2. Consider your week as a whole. You likely have multiple goals. Some goals benefit from daily activity, while working towards others a few times a week can create momentum.
  3. Add your have-to-do tasks last. We often fill our to-do lists with have-to-do tasks that crowd the whole day. Adding it last forces you to fit your have-to-do tasks around your goal tasks.

Have one daily priority

Many of us start our mornings with dozens of things we need to get done, but later realize that we haven't crossed any of them off our lists. We did get stuff done, but none of the things we planned.

A balm against hectic days that pass without progress is to choose a single activity to prioritize and protect in your calendar. If you struggle to select your top priority, ask yourself, when you look back on your day, what do you want the highlight to be? That's your priority.

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The Pressure Of Time

Most leaders have familiar approaches to managing time: setting goals, planning, delegating, tracking commitments, and creating to-do lists. While these approaches do help in self-organization, the...

Sustainable Productivity

Instead of increasing the number of productive hours, we can focus on getting the right things done in a timely way. We also need to restore and balance ourselves, our colleagues, family and environment, instead of a neurotic or pathological focus on deadlines.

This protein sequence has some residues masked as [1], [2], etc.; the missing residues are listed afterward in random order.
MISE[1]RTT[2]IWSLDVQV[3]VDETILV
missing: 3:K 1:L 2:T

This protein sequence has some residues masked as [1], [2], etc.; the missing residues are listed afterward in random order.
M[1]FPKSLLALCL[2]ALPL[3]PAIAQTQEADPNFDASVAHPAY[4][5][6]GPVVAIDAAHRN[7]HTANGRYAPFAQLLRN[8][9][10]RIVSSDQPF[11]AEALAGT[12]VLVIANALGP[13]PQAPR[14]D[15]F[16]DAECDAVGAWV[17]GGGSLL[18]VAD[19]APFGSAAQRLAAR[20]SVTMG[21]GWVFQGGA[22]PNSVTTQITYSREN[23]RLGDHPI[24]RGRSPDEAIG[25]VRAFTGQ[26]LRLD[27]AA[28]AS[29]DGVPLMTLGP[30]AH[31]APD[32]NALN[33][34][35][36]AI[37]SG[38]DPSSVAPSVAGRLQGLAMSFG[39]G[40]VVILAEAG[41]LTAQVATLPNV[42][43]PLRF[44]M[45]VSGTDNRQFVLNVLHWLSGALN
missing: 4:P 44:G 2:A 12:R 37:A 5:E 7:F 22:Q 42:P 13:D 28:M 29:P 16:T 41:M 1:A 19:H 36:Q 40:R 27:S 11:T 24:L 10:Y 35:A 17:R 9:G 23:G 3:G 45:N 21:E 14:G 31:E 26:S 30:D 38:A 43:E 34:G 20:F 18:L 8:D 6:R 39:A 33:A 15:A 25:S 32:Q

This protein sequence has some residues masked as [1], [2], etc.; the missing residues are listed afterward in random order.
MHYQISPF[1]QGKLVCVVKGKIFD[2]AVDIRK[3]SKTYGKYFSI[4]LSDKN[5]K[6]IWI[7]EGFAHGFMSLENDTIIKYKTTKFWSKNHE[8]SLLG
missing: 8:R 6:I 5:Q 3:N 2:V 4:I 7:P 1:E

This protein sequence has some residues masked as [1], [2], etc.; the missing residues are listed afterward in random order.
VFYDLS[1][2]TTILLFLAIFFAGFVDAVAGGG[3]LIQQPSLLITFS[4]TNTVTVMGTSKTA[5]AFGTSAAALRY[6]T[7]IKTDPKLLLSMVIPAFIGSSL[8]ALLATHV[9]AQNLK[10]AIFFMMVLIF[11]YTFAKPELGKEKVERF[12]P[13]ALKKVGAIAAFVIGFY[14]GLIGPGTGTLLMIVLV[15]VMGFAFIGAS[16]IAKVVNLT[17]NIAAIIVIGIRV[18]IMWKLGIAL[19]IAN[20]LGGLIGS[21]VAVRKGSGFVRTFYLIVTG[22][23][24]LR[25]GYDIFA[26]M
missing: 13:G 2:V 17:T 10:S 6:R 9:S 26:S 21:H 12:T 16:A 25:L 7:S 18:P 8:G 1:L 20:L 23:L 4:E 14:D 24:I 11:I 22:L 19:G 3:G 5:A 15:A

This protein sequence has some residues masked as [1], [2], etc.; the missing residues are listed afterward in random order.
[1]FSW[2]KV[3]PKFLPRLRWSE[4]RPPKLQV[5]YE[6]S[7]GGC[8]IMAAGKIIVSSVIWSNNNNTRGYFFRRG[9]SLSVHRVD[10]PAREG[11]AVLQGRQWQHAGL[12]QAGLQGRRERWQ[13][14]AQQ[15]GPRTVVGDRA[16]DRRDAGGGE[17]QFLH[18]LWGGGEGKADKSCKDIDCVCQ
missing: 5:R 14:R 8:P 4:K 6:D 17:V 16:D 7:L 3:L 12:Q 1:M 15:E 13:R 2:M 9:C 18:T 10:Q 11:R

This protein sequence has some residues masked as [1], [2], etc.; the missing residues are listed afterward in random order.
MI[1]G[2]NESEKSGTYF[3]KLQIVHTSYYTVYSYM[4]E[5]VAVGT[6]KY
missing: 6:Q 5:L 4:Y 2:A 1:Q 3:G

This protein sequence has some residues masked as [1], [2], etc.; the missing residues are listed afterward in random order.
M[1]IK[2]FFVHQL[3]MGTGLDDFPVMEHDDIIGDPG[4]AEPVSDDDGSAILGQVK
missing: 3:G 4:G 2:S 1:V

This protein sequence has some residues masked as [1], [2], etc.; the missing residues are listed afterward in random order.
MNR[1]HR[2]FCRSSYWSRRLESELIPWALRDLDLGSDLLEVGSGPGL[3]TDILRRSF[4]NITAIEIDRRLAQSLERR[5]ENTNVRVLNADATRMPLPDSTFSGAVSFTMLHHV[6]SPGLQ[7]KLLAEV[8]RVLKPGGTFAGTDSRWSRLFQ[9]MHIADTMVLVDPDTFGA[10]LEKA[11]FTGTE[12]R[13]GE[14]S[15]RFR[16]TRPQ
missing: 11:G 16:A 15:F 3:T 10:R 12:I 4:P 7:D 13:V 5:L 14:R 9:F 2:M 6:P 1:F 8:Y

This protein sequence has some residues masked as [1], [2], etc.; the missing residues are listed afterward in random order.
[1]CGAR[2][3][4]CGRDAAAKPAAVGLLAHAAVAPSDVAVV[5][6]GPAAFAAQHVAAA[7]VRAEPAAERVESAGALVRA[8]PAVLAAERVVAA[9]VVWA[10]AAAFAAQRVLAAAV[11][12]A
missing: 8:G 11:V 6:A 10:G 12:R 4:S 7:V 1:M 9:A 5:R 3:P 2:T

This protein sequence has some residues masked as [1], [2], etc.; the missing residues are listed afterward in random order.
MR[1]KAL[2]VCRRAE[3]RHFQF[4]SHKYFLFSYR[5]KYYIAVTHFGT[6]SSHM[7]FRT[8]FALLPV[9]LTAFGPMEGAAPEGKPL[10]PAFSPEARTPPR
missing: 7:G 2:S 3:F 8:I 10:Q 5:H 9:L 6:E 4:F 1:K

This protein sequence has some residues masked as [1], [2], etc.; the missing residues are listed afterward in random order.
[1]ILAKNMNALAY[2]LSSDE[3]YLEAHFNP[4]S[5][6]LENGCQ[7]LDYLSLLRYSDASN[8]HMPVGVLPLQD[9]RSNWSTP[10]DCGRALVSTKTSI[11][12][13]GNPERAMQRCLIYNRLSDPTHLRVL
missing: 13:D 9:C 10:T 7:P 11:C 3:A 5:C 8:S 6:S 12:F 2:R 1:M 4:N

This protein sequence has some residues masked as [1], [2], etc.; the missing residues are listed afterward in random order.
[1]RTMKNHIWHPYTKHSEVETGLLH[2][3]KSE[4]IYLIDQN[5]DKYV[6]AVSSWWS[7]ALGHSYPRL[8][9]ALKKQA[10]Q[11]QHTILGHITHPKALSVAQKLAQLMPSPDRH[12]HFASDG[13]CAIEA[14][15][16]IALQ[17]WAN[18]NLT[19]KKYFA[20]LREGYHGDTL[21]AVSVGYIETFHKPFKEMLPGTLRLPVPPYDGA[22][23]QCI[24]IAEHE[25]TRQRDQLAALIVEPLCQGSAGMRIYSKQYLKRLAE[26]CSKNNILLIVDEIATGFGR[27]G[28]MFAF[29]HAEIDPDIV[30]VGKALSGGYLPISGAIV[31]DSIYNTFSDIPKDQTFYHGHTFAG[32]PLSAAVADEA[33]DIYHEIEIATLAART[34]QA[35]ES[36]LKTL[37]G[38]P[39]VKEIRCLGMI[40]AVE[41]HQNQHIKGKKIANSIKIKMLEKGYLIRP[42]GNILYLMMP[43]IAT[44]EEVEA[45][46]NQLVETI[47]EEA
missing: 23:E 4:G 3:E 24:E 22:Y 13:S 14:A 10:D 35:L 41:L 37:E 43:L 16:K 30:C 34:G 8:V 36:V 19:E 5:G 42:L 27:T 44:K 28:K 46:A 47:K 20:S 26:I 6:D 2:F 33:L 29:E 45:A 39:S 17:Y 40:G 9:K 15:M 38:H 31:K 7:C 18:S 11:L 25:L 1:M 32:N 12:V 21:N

Find out what's truly important to us and use the finite resource of time wisely.

Phantom Workload

Phantom workload looks like real work but results in massive unproductivity and even conflict in an organization. The pressure to meet unrealistic expectations causes a vicious cycle of further workload.

Leaders need to take a hard look at what is being avoided or not addressed. Facing difficult tasks that were 'swept under the carpet' earlier strengthens them further to make hard decisions and face difficult people and situations.

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There isn’t enough time

Complaining that you don’t have enough time is not getting to the root problem. It may be that you’re lousy at time management. Admit to yourself that there is enough time -- you just don’t know how t...

A one size fits all solution

Instead of relying on a tool with all the bells and whistles, find out where you’re struggling and what’s essential for you. 

For example, if scheduling is taking you away from product development, then you could use a scheduling tool that uses machine learning to automate most of your scheduling needs. If you’re wasting too much time on email, then consider using a tool to help tame your inbox.

Less anxiety

Time management is only useful when you’re aware of your limitations and don't let the system dictate your entire life. 

In other words, when you don’t tread lightly (especially at first), time management can add more stress to your life.